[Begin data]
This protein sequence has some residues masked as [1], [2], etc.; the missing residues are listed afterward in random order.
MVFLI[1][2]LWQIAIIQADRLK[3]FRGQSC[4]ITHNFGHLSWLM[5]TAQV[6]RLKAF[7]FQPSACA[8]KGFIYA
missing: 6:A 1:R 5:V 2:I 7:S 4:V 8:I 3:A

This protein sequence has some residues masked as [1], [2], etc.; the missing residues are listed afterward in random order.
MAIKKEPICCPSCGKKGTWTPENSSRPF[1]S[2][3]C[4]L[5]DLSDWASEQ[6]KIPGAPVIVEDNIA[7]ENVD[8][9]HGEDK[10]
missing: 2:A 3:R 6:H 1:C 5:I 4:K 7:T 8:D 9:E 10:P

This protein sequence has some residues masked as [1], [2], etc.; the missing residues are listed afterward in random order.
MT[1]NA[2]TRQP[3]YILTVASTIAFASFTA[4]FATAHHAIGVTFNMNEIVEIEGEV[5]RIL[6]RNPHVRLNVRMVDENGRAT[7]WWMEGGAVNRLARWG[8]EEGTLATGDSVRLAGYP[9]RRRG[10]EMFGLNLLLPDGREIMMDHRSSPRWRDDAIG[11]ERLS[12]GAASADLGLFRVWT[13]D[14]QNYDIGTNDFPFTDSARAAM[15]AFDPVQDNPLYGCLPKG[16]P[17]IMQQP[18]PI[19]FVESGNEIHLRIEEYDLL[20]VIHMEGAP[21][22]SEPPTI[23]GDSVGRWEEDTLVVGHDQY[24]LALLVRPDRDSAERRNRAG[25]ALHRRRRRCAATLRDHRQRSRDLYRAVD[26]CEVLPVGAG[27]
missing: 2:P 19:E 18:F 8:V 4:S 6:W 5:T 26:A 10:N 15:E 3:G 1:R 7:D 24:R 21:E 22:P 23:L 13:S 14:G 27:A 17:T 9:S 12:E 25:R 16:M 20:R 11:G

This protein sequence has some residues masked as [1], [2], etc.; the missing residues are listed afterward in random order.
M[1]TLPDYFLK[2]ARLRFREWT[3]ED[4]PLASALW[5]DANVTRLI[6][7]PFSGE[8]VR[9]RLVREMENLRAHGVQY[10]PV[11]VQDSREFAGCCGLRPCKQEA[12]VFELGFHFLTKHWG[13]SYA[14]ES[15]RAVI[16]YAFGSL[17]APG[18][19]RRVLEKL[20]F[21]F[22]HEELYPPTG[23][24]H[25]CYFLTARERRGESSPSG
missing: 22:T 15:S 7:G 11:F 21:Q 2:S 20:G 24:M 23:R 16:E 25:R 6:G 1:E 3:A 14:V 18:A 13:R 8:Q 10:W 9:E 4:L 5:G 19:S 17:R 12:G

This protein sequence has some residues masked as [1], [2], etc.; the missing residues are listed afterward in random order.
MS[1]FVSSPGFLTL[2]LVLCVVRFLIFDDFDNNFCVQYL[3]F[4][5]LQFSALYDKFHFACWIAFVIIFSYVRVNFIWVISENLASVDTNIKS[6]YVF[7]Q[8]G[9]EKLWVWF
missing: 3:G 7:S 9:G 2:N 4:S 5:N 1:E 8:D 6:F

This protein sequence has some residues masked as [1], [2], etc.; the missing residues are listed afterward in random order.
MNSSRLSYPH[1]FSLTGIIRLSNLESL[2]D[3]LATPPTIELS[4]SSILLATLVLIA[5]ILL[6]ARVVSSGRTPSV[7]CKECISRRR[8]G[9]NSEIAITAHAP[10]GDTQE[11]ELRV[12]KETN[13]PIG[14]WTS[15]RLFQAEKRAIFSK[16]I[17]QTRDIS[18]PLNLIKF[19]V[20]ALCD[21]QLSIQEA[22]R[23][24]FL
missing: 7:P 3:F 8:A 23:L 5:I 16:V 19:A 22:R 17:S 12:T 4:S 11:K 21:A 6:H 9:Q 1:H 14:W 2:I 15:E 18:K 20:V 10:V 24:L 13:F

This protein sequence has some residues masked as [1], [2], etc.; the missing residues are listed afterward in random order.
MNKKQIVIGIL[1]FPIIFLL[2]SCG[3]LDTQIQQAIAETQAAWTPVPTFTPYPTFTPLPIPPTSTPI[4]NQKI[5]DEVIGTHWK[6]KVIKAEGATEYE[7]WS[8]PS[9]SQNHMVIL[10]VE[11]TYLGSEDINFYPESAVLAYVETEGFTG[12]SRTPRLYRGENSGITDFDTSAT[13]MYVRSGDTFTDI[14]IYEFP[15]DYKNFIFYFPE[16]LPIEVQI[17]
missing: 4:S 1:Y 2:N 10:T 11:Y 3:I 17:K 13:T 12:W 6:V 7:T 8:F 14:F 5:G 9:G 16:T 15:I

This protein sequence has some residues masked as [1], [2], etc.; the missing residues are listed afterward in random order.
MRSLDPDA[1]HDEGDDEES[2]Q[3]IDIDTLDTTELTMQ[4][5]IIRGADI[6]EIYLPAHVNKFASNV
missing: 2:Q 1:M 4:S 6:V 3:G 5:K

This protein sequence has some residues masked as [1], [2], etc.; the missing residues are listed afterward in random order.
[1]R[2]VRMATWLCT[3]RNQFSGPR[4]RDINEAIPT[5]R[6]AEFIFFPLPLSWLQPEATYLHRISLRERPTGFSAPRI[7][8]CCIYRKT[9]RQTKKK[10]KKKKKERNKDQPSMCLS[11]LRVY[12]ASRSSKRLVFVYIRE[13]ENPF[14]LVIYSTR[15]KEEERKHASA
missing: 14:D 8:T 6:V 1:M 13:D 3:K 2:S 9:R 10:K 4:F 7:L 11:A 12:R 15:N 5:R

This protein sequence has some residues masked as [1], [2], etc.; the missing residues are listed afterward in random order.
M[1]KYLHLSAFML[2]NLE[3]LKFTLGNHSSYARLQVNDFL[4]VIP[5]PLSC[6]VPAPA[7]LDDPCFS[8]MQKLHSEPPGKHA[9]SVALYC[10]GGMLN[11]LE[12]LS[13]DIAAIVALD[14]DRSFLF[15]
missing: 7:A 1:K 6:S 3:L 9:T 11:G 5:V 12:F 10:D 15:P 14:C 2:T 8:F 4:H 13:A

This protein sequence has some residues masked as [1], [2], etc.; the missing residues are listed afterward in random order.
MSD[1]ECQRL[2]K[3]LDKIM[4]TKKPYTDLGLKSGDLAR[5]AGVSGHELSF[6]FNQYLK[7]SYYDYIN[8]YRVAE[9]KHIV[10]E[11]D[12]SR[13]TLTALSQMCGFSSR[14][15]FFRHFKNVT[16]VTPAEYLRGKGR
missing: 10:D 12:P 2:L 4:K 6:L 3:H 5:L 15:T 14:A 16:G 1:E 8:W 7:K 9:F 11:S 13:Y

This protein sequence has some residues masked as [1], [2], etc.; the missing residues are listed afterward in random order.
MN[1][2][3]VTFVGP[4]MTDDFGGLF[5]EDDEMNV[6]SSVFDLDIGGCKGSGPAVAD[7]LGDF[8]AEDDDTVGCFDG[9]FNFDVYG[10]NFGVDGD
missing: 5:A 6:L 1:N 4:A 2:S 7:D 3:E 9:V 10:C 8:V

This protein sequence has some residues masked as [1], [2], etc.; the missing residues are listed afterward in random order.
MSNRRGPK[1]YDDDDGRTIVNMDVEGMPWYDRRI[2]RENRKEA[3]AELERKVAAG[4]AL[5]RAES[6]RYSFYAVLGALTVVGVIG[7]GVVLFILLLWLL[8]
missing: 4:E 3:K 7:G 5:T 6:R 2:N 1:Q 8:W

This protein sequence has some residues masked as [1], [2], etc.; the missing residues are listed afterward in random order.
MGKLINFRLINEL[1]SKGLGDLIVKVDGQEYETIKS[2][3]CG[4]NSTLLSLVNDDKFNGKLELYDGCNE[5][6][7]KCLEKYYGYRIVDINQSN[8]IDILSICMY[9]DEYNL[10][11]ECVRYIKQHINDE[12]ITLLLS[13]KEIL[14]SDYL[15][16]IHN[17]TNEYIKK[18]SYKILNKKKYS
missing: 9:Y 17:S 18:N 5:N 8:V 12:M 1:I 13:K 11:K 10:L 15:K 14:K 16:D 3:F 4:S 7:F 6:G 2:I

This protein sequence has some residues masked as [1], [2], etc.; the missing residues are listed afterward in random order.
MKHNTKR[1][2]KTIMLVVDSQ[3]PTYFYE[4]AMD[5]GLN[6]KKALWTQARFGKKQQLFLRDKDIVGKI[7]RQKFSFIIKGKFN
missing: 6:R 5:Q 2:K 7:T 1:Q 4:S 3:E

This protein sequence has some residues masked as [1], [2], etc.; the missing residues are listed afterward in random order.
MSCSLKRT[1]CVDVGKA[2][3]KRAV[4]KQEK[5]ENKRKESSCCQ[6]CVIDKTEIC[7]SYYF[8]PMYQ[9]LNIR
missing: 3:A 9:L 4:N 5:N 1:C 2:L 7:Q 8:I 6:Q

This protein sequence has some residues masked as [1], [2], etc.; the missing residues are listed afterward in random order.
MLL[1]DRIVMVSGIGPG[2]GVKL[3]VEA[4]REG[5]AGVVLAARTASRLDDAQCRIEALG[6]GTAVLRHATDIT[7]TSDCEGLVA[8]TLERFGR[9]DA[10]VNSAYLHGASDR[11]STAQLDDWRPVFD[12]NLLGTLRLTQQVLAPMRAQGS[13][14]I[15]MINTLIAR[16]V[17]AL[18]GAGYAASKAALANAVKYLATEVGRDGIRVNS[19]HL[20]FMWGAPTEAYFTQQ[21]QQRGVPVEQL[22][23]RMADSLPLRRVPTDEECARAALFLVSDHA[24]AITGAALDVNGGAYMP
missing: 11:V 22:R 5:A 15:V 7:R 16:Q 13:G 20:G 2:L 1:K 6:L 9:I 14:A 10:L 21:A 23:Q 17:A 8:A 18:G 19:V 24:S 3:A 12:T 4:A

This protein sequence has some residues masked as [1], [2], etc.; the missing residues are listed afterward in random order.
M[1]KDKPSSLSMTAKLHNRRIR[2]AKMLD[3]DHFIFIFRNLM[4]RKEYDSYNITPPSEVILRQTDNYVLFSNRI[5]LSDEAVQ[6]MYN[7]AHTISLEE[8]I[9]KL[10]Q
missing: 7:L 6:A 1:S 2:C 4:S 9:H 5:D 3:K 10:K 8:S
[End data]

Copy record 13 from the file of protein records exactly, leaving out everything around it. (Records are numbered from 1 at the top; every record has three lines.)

This protein sequence has some residues masked as [1], [2], etc.; the missing residues are listed afterward in random order.
MSNRRGPK[1]YDDDDGRTIVNMDVEGMPWYDRRI[2]RENRKEA[3]AELERKVAAG[4]AL[5]RAES[6]RYSFYAVLGALTVVGVIG[7]GVVLFILLLWLL[8]
missing: 4:E 3:K 7:G 5:T 6:R 2:N 1:Q 8:W